It’s approximately one month until Cain Velasquez has his pre-trial hearing in Santa Clara county court and his attorney Mark Geragos is keeping their cards close to their chests.
One hundred eighty days ago, Velasquez was arrested Feb. 28 and subsequently charged with a handful of felonies including attempted murder. He will be due back in court Monday for an in-camera hearing, before his preliminary hearing Sept. 26.
“As we argued, not one or twice but three times on the bail hearings, he does not belong where he is, No. 1. And No. 2, the only victims here, which are his family, are the ones who really need him,” Geragos said in a recent interview with COURT TV. “It’s frankly perplexing to me what is going through the mind of the people who are seeking or who have sought to keep him in custody.”
While Velasquez was denied bail three times, his alleged target, an accused molester named Harry Goularte is out, awaiting a pre-trial hearing on his own scheduled for Sept. 20.
Velasquez is accused of shooting at Goularte, who allegedly molested Velasquez’s four-year-old son. Velasquez allegedly struck Goularte’s father, Paul Bender, in the shoulder instead, which resulted in serious injuries.
Despite Goularte being listed as the complaining witness on the criminal lawsuit against Velasquez, the district attorney’s office has indicated he will not take the stand, indicated Geragos, who thinks the move is hypocritical and problematic.
“You have to wonder,” Geragos said. “We’re already in upside-down world. Now, we’ve gone through the looking glass.”
With the two pre-trial hearings scheduled six days apart, there were questions if any continuances would be requested and which would actually transpire first. Geragos doesn’t plan on delaying his client’s hearing.
“I look forward to seeing how they plan on proving the case when one of the witnesses they’re not going to call,” Geragos said. “The other two have invoked the fifth amendment. I’d like to know if they’re going to weigh that and get on the stand and subject themselves to cross-examination.
“Our investigation has already revealed that it’s apparent that the mother and the stepfather were intimately involved in everything that was going on at the daycare center. We’ve got a lot of questions for them. … Stay tuned. We’ll see you next month and we think that there’s going to be some surprises.”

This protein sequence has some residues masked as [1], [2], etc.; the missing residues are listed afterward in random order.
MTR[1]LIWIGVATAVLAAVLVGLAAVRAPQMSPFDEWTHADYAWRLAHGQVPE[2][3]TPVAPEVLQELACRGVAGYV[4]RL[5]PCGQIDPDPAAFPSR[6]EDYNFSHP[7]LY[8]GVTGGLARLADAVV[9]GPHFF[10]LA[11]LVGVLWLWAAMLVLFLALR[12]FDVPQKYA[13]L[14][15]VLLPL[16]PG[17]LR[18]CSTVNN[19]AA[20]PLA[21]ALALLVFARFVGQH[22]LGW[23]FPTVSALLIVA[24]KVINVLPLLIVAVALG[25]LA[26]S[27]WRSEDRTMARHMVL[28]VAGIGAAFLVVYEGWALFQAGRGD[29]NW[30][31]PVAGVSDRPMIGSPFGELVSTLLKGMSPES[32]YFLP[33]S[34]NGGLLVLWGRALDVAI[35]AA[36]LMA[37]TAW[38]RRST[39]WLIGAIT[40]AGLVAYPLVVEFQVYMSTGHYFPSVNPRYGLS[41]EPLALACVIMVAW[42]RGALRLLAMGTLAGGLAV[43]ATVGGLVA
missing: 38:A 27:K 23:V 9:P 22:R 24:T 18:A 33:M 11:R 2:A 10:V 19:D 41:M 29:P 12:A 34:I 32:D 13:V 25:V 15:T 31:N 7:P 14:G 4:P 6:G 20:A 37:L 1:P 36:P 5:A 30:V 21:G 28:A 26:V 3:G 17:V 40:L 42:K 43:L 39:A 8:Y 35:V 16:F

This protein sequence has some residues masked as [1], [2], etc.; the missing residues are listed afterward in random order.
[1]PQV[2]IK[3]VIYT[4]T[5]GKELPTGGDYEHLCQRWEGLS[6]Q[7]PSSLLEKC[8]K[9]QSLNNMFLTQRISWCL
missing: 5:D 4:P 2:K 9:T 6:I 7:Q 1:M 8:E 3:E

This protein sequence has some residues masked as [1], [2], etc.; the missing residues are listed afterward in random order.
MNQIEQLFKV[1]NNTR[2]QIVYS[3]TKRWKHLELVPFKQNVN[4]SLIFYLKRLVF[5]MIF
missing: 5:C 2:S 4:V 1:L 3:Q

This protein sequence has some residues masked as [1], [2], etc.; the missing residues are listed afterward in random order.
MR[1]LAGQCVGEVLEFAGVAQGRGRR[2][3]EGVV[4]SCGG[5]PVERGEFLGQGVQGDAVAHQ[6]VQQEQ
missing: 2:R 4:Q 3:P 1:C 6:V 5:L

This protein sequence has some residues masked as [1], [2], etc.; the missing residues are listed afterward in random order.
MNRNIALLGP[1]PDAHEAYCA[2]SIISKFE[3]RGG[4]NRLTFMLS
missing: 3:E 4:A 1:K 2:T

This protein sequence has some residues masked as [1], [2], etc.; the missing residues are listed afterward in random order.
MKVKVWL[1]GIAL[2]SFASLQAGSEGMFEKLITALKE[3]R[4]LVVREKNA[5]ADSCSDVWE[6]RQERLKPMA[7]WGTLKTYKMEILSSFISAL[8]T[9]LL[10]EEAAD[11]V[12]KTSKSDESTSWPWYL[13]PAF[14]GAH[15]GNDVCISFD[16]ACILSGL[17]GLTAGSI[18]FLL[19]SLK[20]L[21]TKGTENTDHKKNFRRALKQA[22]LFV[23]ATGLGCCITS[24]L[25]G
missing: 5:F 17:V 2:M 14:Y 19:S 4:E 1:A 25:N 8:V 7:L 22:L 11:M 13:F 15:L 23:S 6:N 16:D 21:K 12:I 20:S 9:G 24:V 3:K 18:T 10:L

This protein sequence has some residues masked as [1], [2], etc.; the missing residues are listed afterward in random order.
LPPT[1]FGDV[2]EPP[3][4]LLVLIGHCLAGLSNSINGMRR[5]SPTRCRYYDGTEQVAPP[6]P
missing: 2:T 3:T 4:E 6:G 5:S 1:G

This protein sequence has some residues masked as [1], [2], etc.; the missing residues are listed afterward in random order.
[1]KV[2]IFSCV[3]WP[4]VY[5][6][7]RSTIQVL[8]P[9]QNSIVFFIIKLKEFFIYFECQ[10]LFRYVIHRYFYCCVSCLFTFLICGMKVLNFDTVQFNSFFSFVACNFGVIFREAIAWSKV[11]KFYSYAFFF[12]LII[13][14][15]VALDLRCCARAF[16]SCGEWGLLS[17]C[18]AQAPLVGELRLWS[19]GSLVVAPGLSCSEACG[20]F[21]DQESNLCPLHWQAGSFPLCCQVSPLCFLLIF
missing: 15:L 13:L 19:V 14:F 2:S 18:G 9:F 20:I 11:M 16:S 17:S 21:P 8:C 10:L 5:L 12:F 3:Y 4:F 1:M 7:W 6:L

Both Velasquez and Goularte face criminal charges from the district attorney, an additional unique attribute to the ongoing court cases that Geragos takes exception to.
“How do you serve those two masters?” Geragos said. “It makes absolutely no sense. This thing is really an abomination.”
Geragos feels empowered by a case he worked on in the past involving a similar scenario. In 2012, Geragos assisted a man named William Lynch, who had allegedly assaulted a priest accused of molestation.
“That case was nowhere near, and I know Will will get mad at me for saying this, in my opinion, nowhere as egregious as this is,” Geragos said.
Although his client is behind bars, Geragos indicated the real threat to the community is Goularte, not Velasquez. With that in mind, Geragos said he’s not afraid to take it to trial and didn’t rule out that Velasquez might testify.
“My client wants to tell people his story,” Geragos said. “I’ll just leave it at that. He wants to tell them the truth. He wants the truth to come out, as do I. That’s why I said that it’s upside-down world. Usually, when you’re in the defense, the last thing you want to do is anything but to try your case but within the prosecution case. Here, in this case, I think when the truth comes out, people are going to be even more horrified than they already are.”
Velasquez, 40, already pleaded not guilty to the charges he faces. If found guilty of attempted murder, Velasquez faces a minimum of 20 years and up to life in prison, according to the California penal code. He faces additional time if found guilty of other counts.
Geragos filed a 246-page writ appeal in July with an appellate court with the hope of getting his client out on bail or having the case heard by a higher court.
Meanwhile, Goularte also pleaded not guilty. He faces one felony charge of “lewd acts with a minor under the age of 14.” His court appearance scheduled for Sept. 20 will mark the first time Goularte will have to appear in person at a hearing, as opposed to virtually.